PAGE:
Yesterday’s tributes appropriately concentrated on a litany of some of the best saves from a goalkeeper who, at his peak, rivalled Peter Schmeichel, David Seaman and Oliver Kahn. Nevertheless, small morsels on social media only begin to tell the story of a man whose Rangers and Scotland career rarely ran on a straight edge.
Goram’s Ibrox status became indisputably stellar — radiating positivity on the pitch as the last line of heroic, bordering on ridiculous, resistance in Old Firm clashes — but it is often overlooked that the 43-times-capped Scotland international reached eventual heights after trawling the depths of early errors and questioning following a summer move from Hibernian in June 1991.
The pressure of replacing Chris Woods was significant, in light of the Gers having to negotiate the then ‘three foreigner’ rule for European games.
A number of mistakes in a poor September cost Rangers as they exited the European Cup and League Cup, and laboured in the League at the start of 1991/92 — and it was only around that December when Goram overcame doubts via a vital win at Aberdeen.
Rangers went on to clinch a League and Scottish Cup double. Goram made the highest number of appearances — 55 — the blueprint for a personal rise.
The Rangers legend was indeed a nemesis for old foes — despite being surrounded by streetwise team-mates, he was a major reason for stopping Celtic making tracks in the mid-1990s when they finally re-emerged from bleak years.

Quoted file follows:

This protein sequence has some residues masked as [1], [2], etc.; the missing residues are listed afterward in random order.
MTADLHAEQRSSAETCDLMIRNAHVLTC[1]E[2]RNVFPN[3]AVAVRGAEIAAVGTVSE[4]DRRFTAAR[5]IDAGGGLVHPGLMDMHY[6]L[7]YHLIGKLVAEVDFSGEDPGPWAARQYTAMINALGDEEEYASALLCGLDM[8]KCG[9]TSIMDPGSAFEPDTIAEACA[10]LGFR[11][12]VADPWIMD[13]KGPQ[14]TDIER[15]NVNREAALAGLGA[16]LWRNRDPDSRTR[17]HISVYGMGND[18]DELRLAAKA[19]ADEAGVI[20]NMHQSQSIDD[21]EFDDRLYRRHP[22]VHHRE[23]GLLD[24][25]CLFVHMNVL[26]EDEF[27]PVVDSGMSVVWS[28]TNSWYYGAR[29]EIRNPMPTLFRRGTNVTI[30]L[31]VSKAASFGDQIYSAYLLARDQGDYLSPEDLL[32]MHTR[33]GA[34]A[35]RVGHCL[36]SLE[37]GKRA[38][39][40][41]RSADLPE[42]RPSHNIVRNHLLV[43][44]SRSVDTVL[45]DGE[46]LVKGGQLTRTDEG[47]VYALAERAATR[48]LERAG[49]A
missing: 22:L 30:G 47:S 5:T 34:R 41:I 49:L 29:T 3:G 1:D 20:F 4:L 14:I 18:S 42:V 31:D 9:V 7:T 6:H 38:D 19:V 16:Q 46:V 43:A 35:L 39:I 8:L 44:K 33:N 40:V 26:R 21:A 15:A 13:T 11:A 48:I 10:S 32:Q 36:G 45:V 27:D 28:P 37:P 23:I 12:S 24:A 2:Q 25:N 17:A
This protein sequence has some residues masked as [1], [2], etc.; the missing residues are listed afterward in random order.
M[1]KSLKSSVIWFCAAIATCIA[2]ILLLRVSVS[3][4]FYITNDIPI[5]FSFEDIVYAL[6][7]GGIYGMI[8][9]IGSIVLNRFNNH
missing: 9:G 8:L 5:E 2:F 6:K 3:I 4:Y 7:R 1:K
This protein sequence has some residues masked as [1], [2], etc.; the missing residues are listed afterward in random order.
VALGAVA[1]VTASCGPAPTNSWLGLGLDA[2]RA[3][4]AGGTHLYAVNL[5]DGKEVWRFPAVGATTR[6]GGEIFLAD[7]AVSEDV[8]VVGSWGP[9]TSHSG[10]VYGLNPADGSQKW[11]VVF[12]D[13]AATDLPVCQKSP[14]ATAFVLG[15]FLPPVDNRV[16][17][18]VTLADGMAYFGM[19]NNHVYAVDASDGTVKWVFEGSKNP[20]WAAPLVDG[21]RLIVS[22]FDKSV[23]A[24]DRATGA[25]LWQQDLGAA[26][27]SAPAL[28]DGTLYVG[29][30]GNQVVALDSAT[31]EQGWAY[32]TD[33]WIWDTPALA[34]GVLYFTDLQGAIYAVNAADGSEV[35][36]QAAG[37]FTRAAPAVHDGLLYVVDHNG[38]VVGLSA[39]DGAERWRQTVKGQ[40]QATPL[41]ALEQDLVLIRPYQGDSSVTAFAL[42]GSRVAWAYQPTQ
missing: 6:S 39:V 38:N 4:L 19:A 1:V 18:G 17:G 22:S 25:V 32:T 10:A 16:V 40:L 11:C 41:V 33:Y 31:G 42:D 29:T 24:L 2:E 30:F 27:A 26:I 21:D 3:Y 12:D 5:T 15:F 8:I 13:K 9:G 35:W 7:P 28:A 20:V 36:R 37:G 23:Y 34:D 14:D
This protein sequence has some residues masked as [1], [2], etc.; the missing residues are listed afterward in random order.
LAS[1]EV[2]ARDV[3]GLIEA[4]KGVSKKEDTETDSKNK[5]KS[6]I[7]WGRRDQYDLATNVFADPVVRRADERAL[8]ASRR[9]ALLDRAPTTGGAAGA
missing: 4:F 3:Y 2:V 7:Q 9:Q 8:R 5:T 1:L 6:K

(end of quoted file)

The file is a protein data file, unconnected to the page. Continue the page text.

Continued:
Whether Paul McStay, or the feted ‘three amigos’ of Jorge Cadete, Pierre Van Hooijdonk and Paolo di Canio, the incredulity of various Celts stars as Goram kept defying gravity to help chisel out telling triumphs for Smith’s men is an unmistakable legacy of compelling Old Firm theatre of the period.
Moreover, too, those heights of Rangers nosing to the brink of a Champions League Final in 1993, in a treble-winning campaign. An Eric Cantona-led Leeds United onslaught at Elland Road proved fruitless and Goram held the line as the band of outlaws Smith had assembled since taking over cultivated an industrious winning mentality.